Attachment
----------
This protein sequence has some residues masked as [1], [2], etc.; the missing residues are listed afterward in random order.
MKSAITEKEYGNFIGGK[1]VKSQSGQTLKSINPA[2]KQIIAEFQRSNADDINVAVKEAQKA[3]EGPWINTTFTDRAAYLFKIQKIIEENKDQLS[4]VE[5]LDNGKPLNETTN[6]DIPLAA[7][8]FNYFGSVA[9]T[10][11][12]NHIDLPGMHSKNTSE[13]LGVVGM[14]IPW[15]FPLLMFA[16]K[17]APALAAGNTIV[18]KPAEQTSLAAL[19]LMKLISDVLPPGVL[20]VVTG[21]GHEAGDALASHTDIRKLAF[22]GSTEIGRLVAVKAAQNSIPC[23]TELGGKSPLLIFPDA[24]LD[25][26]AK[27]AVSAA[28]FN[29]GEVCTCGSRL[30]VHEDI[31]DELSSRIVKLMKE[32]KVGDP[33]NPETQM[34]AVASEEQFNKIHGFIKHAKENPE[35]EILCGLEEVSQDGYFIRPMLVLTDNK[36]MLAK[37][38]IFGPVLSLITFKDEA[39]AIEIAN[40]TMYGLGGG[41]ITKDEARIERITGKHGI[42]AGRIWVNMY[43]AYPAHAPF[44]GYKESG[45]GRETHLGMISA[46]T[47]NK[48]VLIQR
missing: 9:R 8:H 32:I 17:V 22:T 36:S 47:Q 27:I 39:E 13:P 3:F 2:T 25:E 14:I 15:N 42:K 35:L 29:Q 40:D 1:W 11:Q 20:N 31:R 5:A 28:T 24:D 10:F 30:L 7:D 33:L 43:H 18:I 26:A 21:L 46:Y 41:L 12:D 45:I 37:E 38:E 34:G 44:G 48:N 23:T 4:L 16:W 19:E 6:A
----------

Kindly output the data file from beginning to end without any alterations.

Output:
This protein sequence has some residues masked as [1], [2], etc.; the missing residues are listed afterward in random order.
MKSAITEKEYGNFIGGK[1]VKSQSGQTLKSINPA[2]KQIIAEFQRSNADDINVAVKEAQKA[3]EGPWINTTFTDRAAYLFKIQKIIEENKDQLS[4]VE[5]LDNGKPLNETTN[6]DIPLAA[7][8]FNYFGSVA[9]T[10][11][12]NHIDLPGMHSKNTSE[13]LGVVGM[14]IPW[15]FPLLMFA[16]K[17]APALAAGNTIV[18]KPAEQTSLAAL[19]LMKLISDVLPPGVL[20]VVTG[21]GHEAGDALASHTDIRKLAF[22]GSTEIGRLVAVKAAQNSIPC[23]TELGGKSPLLIFPDA[24]LD[25][26]AK[27]AVSAA[28]FN[29]GEVCTCGSRL[30]VHEDI[31]DELSSRIVKLMKE[32]KVGDP[33]NPETQM[34]AVASEEQFNKIHGFIKHAKENPE[35]EILCGLEEVSQDGYFIRPMLVLTDNK[36]MLAK[37][38]IFGPVLSLITFKDEA[39]AIEIAN[40]TMYGLGGG[41]ITKDEARIERITGKHGI[42]AGRIWVNMY[43]AYPAHAPF[44]GYKESG[45]GRETHLGMISA[46]T[47]NK[48]VLIQR
missing: 9:R 8:H 32:I 17:V 22:T 36:S 47:Q 27:I 39:E 13:P 3:F 2:T 25:E 14:I 15:N 42:K 35:L 29:Q 40:D 1:W 11:Q 20:N 31:R 5:A 28:T 24:D 10:F 30:L 7:D 33:L 43:H 18:I 26:A 21:L 46:Y 41:L 12:D 45:I 37:E 38:E 34:G 44:G 48:N 23:T 4:L 16:W 19:E 6:A